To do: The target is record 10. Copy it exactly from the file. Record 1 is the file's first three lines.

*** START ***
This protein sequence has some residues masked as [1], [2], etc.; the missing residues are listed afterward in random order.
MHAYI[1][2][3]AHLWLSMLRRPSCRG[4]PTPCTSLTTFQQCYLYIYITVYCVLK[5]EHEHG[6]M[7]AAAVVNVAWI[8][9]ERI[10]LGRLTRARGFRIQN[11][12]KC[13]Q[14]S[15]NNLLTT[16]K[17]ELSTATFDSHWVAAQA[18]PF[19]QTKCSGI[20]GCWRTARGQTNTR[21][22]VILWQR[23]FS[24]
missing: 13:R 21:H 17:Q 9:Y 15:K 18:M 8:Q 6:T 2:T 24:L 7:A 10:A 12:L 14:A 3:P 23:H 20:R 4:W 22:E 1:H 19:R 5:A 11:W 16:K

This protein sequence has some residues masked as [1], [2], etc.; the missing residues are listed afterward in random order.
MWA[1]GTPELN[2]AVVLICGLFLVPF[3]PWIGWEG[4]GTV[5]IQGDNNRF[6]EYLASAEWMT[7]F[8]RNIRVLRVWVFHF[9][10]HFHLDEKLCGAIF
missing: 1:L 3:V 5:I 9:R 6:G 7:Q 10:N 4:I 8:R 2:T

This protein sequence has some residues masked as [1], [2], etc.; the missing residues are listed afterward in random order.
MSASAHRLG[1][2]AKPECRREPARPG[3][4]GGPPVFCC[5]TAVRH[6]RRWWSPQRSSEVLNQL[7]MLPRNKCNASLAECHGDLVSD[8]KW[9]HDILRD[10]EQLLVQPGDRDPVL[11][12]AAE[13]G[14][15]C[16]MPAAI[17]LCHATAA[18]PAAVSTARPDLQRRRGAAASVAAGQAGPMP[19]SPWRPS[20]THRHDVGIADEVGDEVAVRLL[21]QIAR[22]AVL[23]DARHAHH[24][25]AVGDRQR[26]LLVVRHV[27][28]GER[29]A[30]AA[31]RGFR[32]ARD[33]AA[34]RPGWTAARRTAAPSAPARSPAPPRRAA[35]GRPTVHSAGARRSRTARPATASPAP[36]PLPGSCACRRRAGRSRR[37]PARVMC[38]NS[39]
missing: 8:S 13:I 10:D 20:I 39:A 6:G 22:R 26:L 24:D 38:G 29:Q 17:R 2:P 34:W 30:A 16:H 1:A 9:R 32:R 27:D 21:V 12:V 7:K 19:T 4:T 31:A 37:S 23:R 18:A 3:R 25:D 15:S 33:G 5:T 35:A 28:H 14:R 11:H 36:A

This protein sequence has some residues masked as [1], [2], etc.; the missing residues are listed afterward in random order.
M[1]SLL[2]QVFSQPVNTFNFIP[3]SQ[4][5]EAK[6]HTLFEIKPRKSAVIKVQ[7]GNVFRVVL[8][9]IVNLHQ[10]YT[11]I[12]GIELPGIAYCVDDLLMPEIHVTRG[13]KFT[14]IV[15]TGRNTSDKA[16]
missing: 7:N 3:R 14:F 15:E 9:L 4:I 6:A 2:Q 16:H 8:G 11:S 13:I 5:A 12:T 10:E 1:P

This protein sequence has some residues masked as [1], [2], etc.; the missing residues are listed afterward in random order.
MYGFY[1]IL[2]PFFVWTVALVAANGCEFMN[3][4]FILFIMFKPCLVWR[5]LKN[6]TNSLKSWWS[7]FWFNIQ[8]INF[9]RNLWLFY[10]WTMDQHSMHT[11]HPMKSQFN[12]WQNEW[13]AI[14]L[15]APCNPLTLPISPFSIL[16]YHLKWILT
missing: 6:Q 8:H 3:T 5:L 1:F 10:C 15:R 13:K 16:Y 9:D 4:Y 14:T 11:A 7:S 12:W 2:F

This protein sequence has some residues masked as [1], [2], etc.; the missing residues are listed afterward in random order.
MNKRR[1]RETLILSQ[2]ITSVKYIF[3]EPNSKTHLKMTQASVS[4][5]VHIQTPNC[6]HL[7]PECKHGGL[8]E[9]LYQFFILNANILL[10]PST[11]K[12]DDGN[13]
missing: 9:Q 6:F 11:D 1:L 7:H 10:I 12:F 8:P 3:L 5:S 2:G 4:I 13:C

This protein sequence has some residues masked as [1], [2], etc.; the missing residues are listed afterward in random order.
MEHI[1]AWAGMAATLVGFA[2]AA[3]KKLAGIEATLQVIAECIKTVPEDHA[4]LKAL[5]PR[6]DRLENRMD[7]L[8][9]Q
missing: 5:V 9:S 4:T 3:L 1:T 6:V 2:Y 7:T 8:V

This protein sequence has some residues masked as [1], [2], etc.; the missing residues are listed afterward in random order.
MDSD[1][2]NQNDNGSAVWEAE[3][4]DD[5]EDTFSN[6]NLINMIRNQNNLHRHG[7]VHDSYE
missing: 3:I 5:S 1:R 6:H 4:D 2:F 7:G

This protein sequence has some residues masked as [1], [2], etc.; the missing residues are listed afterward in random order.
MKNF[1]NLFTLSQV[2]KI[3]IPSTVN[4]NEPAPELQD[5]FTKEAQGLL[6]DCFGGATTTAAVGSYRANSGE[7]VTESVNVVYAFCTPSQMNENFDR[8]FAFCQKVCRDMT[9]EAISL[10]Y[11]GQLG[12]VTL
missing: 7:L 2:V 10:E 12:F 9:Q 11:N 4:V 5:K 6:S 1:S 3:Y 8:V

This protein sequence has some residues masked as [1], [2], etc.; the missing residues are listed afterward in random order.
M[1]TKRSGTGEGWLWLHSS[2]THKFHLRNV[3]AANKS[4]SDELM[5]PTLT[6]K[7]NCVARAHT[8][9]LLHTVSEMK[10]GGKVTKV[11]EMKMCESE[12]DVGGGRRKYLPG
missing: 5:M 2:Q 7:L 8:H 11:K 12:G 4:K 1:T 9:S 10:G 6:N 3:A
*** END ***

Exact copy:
This protein sequence has some residues masked as [1], [2], etc.; the missing residues are listed afterward in random order.
M[1]TKRSGTGEGWLWLHSS[2]THKFHLRNV[3]AANKS[4]SDELM[5]PTLT[6]K[7]NCVARAHT[8][9]LLHTVSEMK[10]GGKVTKV[11]EMKMCESE[12]DVGGGRRKYLPG
missing: 5:M 2:Q 7:L 8:H 11:K 12:G 4:K 1:T 9:S 10:G 6:N 3:A